The Truth-O-Meter Says:
Occupy Providence

"Minimum wage = $16,000/year CEO-Goldman Sachs (Lloyd Blankfein) $16,000/Hour."

Occupy Providence on Wednesday, October 19th, 2011 in a protest sign

Occupy Providence sign says Goldman Sachs CEO earns in an hour what minimum wage worker earns in a year

In downtown Providence, as in other cities around the globe, protesters inspired by the Occupy Wall Street movement are trying to raise awareness about economic inequalities.

On a recent visit to Occupy Providence’s encampment at Burnside Park, a Providence Journal reporter spotted a hand-written sign that compared the earnings of a minimum wage worker with those of Goldman Sach’s CEO, Lloyd C. Blankfein.

The sign read: "Minimum wage = $16,000/year CEO-Goldman Sachs (Lloyd Blankfein) $16,000/Hour."

It goes without saying that Goldman’s CEO earns piles more money than most Americans, never mind Rhode Island’s minimum-wage workers.

Ever since the New York investment bank accepted a $10-billion government bailout during the financial crisis in 2008, Goldman Sachs has made national headlines for its super-sized executive compensation packages.

But we had our doubts about whether Blankfein, Goldman’s chief executive, actually earned in one hour what a minimum wage worker in Rhode Island earned in an entire year. So we decided to check it out.

The facts

The minimum wage in Rhode Island is $7.40 per hour, so simple math shows that someone who works 40 hours per week for 52 weeks (or 2,080 hours) will earn $15,392 a year. (The minimum wage was the same in 2010 as this year. Many minimum wage workers don’t get benefits, unlike CEOs. But we’ll get to that later.)

The protest sign said $16,000, which is pretty close.

But calculating the pay of chief executives is more complicated because a large share of their compensation is typically in the form of stock options, pension contributions and other non-cash payments.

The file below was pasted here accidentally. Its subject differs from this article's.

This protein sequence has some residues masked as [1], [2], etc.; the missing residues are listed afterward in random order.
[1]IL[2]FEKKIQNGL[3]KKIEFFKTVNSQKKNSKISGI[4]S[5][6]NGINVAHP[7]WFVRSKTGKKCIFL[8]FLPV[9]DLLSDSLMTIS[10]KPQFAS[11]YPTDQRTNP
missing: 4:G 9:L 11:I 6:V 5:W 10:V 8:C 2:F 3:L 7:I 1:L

In 2010, Goldman reported it paid Blankfein a salary of $600,000 plus a bonus of $5.4 million, for a total of $6 million, according to its 2011 proxy statement, the most recent available data.

That’s 375 times more than a minimum age worker would earn in Rhode Island. But it’s a mere $2,885 an hour, not $16,000. (We’re basing this calculation on a 40-hour work week.)

But wait, there’s more.

Besides his salary and bonus, the company reported that it gave Blankfein $12.6 million in restricted stock, boosting his annual compensation to $18.6 million. If he worked 40 hours per week, his hourly rate would amount to $8,942. And that’s without benefits.

Goldman also paid Blankfein $464,067 in 401(k) matching contributions, term life insurance premiums, medical and dental premium payments, long-term disability insurance premiums, life insurance premiums and perks such as his company car and driver.  

(The protesters might have mentioned that the $185,000 Goldman paid for Blankfein’s car and driver last year is more than 3½ times Rhode Island’s median household income in 2010.)

In all, Blankfein’s compensation in 2010 totaled  about $19.06 million.

But once again, simple math shows that the estimated cash value of his compensation that year is $9,165 an hour -- not $16,000 an hour as the protest sign declared.  

Our ruling

The Occupy Providence protest sign was close when it stated that the minimum wage in Rhode Island is $16,000 a year (it’s actually just under $15,400). And its point -- that CEOs such as Blankfein make enormous sums of money while people at the bottom of the economic ladder make almost nothing  -- is well taken. But the claim that Goldman Sachs’ CEO earned $16,000 an hour was way off.  We rate it False.

(Get updates from PolitiFactRI on Twitter. To comment or offer your ruling, visit us on our PolitiFact Rhode Island Facebook page.)

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About this statement:

Published: Wednesday, October 26th, 2011 at 6:00 a.m.

Subjects: Corporations, Deficit, Economy, Financial Regulation, Government regulation, Occupy Wall Street, Taxes

Sources:

www2.GoldmanSachs.com, "Proxy Statement for 2011 Meeting of Shareholders," April 1, 2011, accessed Oct. 20, 21, 2011
 

U.S. Department of Labor, Minimum Wage Directory, accessed Oct. 21, 2011

Interview and e-mails, Donna Murray, Rhode Island Department of Labor and Training,  Oct. 20, 2011

Written by: Lynn Arditi
Researched by: Lynn Arditi
Edited by: Tim Murphy

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